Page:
An all-star cast of comedians — including Jerry Seinfeld and Chris Rock — has lined up to salute Bill Cosby, the recipient of this year's Mark Twain Prize for American Humor.
The Kennedy Center announced Thursday that the Oct. 26 gala will include Dick Gregory, Sinbad, Carl Reiner and George Lopez. Cosby's broad taste in music will be represented by jazz artists Wynton Marsalis and Jimmy Heath, as well as country legend Willie Nelson, folk and protest musician Len Chandler and symphonic orchestra conductor James DePreist.
Also attending will be veterans of "The Cosby Show," the weekly sitcom that dominated the ratings for most of its eight-year run. Phylicia Rashad and Malcolm-Jamal Warner have agreed to appear. The acting world will also be represented by Rita Moreno and Danny Glover.
The Cosby tribute is the 12th installment of the Twain Prize, established by the center to underscore the contributions of comedy writer and performers. Previous recipients include Billy Crystal, Neil Simon, Steve Martin, Lily Tomlin, Whoopi Goldberg, Jonathan Winters, Richard Pryor, Bob Newhart, Lorne Michaels and George Carlin. Reiner, who is credited with introducing Cosby to late-night television audiences after he saw him at the Gaslight Club in 1962, was the winner in 1999.
The format for the evening includes dozens of clips from the honoree's career, some current jokes and stories from those who count the honoree as an influence, and musical selections.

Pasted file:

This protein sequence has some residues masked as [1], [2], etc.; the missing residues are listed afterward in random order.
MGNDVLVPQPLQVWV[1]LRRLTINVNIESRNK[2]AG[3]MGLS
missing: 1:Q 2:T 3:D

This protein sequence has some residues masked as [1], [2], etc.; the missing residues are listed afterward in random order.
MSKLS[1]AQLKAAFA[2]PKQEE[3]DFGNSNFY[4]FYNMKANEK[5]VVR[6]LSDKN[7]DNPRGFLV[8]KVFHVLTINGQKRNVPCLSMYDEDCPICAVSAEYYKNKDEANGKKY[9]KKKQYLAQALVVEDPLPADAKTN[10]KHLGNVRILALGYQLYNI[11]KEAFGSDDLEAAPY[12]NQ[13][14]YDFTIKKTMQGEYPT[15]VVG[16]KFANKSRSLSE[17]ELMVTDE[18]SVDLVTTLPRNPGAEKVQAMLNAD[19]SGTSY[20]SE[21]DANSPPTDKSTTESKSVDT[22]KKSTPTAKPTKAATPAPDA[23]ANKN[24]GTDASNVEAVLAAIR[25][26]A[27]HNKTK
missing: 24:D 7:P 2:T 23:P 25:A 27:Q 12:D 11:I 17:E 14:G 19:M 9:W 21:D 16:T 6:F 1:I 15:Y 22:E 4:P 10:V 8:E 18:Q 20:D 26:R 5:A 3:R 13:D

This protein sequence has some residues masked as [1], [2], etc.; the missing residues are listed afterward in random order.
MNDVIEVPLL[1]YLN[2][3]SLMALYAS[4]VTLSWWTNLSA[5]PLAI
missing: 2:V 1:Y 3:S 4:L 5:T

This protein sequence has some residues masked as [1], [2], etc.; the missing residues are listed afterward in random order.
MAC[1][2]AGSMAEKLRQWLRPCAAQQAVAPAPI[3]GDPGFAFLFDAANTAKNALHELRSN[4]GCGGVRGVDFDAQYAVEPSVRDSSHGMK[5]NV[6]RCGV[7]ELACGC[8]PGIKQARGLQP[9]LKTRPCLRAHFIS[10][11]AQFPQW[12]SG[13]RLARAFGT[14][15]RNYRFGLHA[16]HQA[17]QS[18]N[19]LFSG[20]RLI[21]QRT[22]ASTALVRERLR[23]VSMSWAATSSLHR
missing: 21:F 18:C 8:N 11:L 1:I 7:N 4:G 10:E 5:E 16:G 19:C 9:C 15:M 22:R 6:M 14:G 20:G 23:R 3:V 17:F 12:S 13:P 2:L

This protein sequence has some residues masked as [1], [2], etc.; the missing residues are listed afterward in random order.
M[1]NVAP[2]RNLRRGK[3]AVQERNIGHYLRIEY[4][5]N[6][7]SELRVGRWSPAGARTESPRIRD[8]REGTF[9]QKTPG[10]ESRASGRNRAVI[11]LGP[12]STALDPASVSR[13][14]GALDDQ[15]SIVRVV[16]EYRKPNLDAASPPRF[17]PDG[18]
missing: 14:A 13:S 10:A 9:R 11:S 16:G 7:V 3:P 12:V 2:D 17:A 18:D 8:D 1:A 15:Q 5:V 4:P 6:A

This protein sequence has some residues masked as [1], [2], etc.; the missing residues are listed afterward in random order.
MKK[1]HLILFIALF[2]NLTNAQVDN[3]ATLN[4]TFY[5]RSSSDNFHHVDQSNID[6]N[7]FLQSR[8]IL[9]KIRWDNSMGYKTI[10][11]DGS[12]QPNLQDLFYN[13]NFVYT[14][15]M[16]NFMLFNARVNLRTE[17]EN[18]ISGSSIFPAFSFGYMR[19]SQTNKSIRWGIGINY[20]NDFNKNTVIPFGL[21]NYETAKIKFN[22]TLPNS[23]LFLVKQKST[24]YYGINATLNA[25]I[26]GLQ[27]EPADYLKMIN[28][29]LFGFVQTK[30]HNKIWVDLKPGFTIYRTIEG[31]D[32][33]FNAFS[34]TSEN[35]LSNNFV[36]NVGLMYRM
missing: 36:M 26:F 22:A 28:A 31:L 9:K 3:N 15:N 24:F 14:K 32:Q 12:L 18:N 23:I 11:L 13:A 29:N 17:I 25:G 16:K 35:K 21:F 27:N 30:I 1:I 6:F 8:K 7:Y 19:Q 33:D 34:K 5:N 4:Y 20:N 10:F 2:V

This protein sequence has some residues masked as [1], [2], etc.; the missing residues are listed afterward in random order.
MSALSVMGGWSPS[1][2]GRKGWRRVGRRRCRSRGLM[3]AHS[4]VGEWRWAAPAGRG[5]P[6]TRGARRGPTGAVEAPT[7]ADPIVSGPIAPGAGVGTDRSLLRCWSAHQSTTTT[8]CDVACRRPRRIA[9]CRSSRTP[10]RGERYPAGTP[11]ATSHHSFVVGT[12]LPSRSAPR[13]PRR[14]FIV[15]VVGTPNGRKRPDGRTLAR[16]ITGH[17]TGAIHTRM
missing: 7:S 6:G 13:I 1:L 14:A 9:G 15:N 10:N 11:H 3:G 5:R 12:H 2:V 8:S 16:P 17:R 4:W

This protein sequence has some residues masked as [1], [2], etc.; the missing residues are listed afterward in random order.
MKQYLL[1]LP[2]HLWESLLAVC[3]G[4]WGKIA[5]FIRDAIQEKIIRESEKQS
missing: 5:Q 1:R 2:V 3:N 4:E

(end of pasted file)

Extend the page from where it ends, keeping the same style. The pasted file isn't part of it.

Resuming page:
Finding evidence of Cosby's groundbreaking career won't be hard. Cosby is now 72 and has been a mainstay of American entertainment for 50 years.
He started as a stand-up comedian. His early recordings were bestsellers and introduced audiences to his precise storytelling form. Many of the stories were drawn from his childhood experiences in Philadelphia.
In the 1960s he made history as the first black male lead in a network drama in "I Spy," in which he was paired equally with a white partner, Robert Culp. Cosby won three Emmys for that role.
He also moved into film, appearing with Sidney Poitier and Harry Belafonte in madcap urban adventures. A number of animated and other shows followed until 1984, when his "Cosby Show" became appointment television on Thursday nights. The show won six Emmys, three Golden Globes and 10 People's Choice Awards.
Cosby keeps up a vigorous schedule of concerts but also has written several best-selling books on parenting, urging self-responsibility in African American communities.
In 1998 he received the Kennedy Center Honors and in 2002 the Presidential Medal of Freedom.
The event in the Concert Hall is sold out, according to the Kennedy Center, but PBS plans to broadcast the concert Nov. 4.